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Interactions with other wrestling fans


CL Punk
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I only post about wrestling on this discussion forum full of wrestling geeks when my laptop is resting upon the boobies of a bevy of bodacious babes. I thought that was the case for everyone here.

Attempts to distance oneself from geeky fandoms and to create some kind of geek hierarchy are as ever-present in every fandom as the oddball fans themselves. One of the reasons I stepped away from this place for a bit was the obsessive windmilling at imaginary "DEM WANZ" who didn't seem to post here but everyone seemed very upset about. I'm glad that has mostly died down as it's pretty tedious stuff. We all float down here. Wrestling's a weird hobby, don't worry about it. 

I had an unexpected interaction with a guy at work when I was doing some training with him. Asked him what he'd been doing with himself during lockdown and he mentioned he had a WWE Network subscription and watched AEW. I told him I watched quite a bit of NXT and was a fan of The Revival and I hoped they'd do well in AEW as they were my favourite tag team at the time. He said "don't you mean The Young Bucks". 

I said what I meant motherfucker. I said something nice about The Young Bucks anyway and we had a pleasant chat. He didn't smell or touch me inappropriately. Or appropriately. I think I might just want to be touched. 

 

Edited by JLM
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Having grown up on stuff like wrestling, Star Trek etc I've never been 'cool' nor did I ever have any desire to be so. I've always been pretty happy with just being me.

The various scenes/fandoms are quite interesting though, and you learn that really it's just the same as anything else in life - you get some decent folk, some slightly odd ones and some absolute cunts.

You do get your fair share of people who clearly haven't had many friendships or social interactions but the older I get the more I think about how difficult that must be, and that I was lucky to find a few similar people quite early in my life. Not everyone has that luck. And the Internet really helped that over the years too. I've felt like I can be myself online far more, not have to worry about social situations which I hate, and make friendships for life without the awkwardness.

So yeah I'm not the kinda person to put myself out there in person really but if someone does interact with me I do try to be polite and all that. It's a tough world and sometimes people just look for the tiniest little glimpse of a similarity or common bond in order to strike up a conversation. I can see why they need that.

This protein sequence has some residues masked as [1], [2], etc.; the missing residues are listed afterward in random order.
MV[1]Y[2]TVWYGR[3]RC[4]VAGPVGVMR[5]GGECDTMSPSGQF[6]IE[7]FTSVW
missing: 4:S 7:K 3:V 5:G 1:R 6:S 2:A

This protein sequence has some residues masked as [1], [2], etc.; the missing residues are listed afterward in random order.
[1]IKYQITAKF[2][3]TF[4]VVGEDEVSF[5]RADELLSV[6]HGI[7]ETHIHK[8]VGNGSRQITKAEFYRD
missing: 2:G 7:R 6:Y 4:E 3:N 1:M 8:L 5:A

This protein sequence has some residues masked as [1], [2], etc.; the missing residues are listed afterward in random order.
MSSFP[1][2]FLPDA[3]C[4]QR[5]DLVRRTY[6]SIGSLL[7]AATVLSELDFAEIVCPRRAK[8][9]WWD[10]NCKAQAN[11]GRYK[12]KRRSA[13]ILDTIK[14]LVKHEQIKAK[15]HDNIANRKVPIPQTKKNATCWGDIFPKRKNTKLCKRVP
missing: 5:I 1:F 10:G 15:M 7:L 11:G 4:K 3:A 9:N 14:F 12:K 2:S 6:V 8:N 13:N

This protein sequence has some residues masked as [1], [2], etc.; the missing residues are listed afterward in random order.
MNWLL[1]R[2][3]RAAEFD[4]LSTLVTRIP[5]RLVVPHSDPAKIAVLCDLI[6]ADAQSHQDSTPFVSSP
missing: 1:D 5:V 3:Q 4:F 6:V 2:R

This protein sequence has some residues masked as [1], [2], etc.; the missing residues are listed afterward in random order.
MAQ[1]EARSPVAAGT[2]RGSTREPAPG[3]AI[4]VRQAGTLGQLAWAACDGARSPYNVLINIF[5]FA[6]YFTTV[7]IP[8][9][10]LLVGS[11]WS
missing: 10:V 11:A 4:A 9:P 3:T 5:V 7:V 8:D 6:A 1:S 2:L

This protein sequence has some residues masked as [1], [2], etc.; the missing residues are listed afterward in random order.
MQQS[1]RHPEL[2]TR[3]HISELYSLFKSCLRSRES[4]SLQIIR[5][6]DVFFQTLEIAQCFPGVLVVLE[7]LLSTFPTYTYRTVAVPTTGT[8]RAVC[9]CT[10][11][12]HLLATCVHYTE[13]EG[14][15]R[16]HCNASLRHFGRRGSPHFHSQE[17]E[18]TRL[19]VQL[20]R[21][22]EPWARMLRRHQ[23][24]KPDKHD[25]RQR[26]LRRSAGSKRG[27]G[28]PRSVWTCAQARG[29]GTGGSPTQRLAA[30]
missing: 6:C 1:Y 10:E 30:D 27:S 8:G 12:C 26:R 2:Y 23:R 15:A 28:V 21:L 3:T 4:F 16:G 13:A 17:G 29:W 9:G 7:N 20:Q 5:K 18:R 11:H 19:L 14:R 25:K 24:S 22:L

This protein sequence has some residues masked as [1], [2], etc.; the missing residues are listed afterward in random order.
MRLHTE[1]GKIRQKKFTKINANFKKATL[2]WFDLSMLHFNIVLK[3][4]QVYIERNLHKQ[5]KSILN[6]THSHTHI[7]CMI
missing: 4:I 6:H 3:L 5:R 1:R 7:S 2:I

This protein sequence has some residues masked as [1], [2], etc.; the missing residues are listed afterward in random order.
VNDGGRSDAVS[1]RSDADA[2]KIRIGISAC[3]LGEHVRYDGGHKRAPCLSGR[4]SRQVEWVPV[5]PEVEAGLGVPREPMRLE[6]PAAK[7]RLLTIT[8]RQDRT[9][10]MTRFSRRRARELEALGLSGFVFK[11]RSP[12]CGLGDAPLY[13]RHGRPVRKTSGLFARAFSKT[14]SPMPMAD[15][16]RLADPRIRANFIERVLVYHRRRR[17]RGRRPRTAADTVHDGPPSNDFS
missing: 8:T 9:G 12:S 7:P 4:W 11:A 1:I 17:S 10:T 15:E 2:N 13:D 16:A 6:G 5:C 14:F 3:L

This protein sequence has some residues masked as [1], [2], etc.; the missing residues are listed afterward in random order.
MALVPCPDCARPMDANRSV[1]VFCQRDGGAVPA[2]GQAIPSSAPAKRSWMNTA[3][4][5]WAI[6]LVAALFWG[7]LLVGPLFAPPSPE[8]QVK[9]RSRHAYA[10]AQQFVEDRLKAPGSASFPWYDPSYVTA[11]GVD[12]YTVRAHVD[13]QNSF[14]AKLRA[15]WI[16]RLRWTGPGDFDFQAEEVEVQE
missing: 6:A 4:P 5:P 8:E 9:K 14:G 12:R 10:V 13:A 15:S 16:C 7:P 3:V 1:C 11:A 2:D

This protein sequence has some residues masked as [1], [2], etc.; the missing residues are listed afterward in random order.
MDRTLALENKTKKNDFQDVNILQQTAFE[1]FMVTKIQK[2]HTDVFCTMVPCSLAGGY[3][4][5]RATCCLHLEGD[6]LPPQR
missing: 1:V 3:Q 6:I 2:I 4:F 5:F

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When I worked in a garage, my manager was a wrestling fan. I bumped into him the other weekend, and he's exactly the same now.

He has this habit of every time he thinks he's said something funny or "controversial" pretending to turn around and walk off, only to just turn back and continue the conversation. A mate pointed it out to me that he thinks he's just done a promo and is doing an epic "mic drop" moment, and ever since I can't stop noticing it. His whole phrasing when he's trying to tell a joke or an anecdote is pure wrestling promo.

At the garage, normally I'd work the morning shift and he'd show up to take over from me, but on Mondays I did the closing shift. Practically every week I'd turn up on Monday to find that he'd plotted out months worth of storylines for what he wanted to happen in WWE. They were always awful, and always relied on one of three things:

  • Calling someone up from developmental/hiring someone from ROH and¬†immediately¬†placing them in a main event storyline where they were better and cooler than whoever the top babyfaces were at the time.
  • Having someone who¬†had¬†worked developmental or the indies but was now on the main roster drop their gimmick and do a "shoot promo" denouncing their gimmick and "getting serious", reverting to their previous character